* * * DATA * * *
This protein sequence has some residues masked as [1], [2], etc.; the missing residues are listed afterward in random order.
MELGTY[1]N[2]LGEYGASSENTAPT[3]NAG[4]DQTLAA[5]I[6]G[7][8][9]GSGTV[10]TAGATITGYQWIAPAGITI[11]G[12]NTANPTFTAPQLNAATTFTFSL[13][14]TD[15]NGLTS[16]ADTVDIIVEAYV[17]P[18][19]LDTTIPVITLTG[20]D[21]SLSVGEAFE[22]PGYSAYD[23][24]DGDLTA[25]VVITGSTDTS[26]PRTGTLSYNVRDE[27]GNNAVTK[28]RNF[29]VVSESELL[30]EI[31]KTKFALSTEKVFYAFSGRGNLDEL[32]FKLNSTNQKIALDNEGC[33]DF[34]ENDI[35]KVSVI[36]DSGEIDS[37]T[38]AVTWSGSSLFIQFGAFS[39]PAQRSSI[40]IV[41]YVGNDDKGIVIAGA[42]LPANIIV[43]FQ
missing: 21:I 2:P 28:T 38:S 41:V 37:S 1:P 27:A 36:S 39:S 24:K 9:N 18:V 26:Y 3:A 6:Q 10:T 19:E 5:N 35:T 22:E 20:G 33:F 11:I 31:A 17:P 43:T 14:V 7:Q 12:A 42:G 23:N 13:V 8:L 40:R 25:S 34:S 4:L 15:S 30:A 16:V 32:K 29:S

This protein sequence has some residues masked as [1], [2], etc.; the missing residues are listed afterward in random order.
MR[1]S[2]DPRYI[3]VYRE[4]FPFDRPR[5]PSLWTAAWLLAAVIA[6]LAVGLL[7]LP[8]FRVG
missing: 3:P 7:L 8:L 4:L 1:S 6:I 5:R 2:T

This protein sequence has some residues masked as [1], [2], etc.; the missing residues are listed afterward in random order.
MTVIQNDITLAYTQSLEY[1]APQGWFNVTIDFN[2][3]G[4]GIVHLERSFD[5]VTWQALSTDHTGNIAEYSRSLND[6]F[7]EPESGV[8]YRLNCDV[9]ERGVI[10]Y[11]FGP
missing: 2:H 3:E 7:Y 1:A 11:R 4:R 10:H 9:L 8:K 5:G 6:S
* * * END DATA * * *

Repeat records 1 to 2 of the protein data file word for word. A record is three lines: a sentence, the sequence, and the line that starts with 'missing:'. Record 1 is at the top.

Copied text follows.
This protein sequence has some residues masked as [1], [2], etc.; the missing residues are listed afterward in random order.
MELGTY[1]N[2]LGEYGASSENTAPT[3]NAG[4]DQTLAA[5]I[6]G[7][8][9]GSGTV[10]TAGATITGYQWIAPAGITI[11]G[12]NTANPTFTAPQLNAATTFTFSL[13][14]TD[15]NGLTS[16]ADTVDIIVEAYV[17]P[18][19]LDTTIPVITLTG[20]D[21]SLSVGEAFE[22]PGYSAYD[23][24]DGDLTA[25]VVITGSTDTS[26]PRTGTLSYNVRDE[27]GNNAVTK[28]RNF[29]VVSESELL[30]EI[31]KTKFALSTEKVFYAFSGRGNLDEL[32]FKLNSTNQKIALDNEGC[33]DF[34]ENDI[35]KVSVI[36]DSGEIDS[37]T[38]AVTWSGSSLFIQFGAFS[39]PAQRSSI[40]IV[41]YVGNDDKGIVIAGA[42]LPANIIV[43]FQ
missing: 21:I 2:P 28:T 38:S 41:V 37:S 1:P 27:A 36:S 39:S 24:K 9:N 18:V 26:Y 3:A 6:Q 10:T 19:E 5:N 35:T 22:E 20:G 33:F 11:I 31:A 17:P 43:T 14:V 7:Q 12:A 42:G 23:N 13:V 8:L 40:R 25:S 34:S 4:L 15:S 30:A 16:V 32:K 29:S

This protein sequence has some residues masked as [1], [2], etc.; the missing residues are listed afterward in random order.
MR[1]S[2]DPRYI[3]VYRE[4]FPFDRPR[5]PSLWTAAWLLAAVIA[6]LAVGLL[7]LP[8]FRVG
missing: 3:P 7:L 8:L 4:L 1:S 6:I 5:R 2:T